Date of Completion
Field of Study
Doctor of Philosophy
“Spectral Speculations” is about spiritualism and capitalism in the nineteenth-century United States. In setting the cultural history of modern American spiritualism in relation to the nation’s emergent market economy, I generate new perspectives which suggest that the public came to know and critique capitalism vis-à-vis spiritualism in nineteenth-century America. The project spans from 1848 to 1905. The year 1848 marks the birth of American spiritualism and the Chicago Board of Trade, while 1905 is the year in which futures were legitimized in the Supreme Court case, Chicago Board of Trade v. Christie Grain. I depart from traditional understandings of spiritualism as an alternative or aberrant religious movement in U.S. history by theorizing its significance within a broad set of public responses to the trajectory of capitalism’s nineteenth-century evolution. “Spectral Speculations” highlights the ways in which spiritualism, a religious practice to which an estimated 1 in 3 Americans subscribed at its peak, persistently engaged with and also destabilized capitalist market hegemony from the antebellum era to the turn of the century. Spiritualism unsettled ideologies of capital through its affiliations with utopian socialist movements, its empowerment of women and disenfranchised social groups who worked as fortune-tellers attuned to the secrets of business, and its calling into question the morality of abstract forms of market speculation.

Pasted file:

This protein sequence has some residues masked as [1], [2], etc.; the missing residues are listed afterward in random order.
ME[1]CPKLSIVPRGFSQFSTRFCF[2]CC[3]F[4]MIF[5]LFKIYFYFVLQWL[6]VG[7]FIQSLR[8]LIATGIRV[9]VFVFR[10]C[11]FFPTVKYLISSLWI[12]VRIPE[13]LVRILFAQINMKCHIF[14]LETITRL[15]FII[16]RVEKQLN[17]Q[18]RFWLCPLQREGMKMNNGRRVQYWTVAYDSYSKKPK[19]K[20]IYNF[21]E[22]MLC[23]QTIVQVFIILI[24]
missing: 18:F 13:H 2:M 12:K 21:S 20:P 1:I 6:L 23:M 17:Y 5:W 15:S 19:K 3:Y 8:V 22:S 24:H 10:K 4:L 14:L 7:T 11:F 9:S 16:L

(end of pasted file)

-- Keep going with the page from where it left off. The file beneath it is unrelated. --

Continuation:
Graham, Dan, "Spectral Speculations: The Political Economy of American Spiritualism, 1848-1905" (2018). Doctoral Dissertations. 1788.
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